Back to Dunnottar Castle and after what seemed like a fairly long walk there which wasn’t really long, just a bit uneven underfoot we reached the castle itself.
It looks impregnable but William Wallace captured this castle in 1297. Click here to read more about its history.
I was fairly puffed out by this stage!
As you can see it was a lovely sparkling blue sky day.
Mots of the windows have window seats, it must have been lovely to sit there with embroidered cushions on them, admiring the view, reading or doing yet more embroidery.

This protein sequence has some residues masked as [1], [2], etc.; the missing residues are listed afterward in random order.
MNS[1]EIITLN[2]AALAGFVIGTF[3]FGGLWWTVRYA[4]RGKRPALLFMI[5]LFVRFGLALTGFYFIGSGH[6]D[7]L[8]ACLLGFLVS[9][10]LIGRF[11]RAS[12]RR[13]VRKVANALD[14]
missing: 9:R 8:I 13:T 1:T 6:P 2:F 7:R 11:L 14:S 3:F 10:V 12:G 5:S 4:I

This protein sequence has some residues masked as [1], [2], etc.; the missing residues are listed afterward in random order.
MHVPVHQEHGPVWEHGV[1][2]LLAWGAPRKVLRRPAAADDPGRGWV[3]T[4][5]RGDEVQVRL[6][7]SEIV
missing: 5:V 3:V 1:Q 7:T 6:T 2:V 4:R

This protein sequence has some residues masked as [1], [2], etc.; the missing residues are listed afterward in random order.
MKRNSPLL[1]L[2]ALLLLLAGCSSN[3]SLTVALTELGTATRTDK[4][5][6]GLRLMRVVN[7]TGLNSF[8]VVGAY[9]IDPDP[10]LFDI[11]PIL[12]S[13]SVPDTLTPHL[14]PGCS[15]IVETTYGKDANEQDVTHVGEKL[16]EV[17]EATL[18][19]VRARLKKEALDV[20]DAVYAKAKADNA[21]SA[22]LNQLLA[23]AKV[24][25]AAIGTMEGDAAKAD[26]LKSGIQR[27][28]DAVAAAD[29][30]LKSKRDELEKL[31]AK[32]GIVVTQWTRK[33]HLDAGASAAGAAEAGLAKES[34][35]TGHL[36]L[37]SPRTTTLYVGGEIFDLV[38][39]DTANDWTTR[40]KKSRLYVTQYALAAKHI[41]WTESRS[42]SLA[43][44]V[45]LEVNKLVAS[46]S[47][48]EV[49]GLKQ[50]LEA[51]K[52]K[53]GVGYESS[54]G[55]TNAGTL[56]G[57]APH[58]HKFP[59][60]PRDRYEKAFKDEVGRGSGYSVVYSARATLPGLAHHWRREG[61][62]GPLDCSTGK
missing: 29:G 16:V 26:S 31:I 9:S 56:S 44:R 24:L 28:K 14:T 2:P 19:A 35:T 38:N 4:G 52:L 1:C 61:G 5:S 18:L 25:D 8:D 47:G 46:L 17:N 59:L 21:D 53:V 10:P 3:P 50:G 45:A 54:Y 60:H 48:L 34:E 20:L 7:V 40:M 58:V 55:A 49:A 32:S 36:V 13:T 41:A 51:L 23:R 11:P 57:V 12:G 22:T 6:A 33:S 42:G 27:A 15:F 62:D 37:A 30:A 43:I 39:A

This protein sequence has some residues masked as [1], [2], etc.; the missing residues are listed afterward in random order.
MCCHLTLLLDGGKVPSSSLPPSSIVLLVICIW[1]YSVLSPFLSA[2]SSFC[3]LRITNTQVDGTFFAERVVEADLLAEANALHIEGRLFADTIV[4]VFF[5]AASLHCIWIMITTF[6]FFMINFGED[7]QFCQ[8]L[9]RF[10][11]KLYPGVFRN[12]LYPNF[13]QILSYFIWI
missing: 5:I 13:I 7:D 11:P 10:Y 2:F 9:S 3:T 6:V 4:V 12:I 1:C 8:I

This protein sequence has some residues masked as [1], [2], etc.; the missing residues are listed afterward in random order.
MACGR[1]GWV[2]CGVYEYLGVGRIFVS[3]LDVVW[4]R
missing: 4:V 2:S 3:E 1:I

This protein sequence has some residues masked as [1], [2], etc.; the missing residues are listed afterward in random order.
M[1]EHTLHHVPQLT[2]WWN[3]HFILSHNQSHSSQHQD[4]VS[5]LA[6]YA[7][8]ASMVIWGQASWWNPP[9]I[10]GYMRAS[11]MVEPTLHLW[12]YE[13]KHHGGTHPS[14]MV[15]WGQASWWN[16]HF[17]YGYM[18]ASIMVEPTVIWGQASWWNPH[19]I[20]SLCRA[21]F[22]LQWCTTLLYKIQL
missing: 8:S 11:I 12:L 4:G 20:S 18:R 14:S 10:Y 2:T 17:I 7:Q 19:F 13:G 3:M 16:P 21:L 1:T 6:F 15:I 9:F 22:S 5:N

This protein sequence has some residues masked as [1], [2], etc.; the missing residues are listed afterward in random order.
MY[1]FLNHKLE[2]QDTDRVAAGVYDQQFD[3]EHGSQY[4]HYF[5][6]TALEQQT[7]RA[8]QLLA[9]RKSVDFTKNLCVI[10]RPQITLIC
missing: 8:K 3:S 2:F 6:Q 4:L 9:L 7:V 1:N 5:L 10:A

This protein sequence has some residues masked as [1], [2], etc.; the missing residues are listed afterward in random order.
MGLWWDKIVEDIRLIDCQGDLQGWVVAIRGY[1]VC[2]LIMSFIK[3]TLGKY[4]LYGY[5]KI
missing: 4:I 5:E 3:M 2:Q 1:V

There’s only one room in the castle which has been restored so you can see what it would have looked like.
Getting out of the wind gives you a very good idea of how cosy the castle could have been in its day, epscially with the addition of tapestries on the walls and maybe curtains and carpets, or at least rushes on the floors.
But most of the castle is in ruins, it’s almost more interesting to be able to see how it was built though, seeing the skeleton of the castle rather than its skin I suppose.
Tomorrow I’ll show you the scenery surrounding the castle.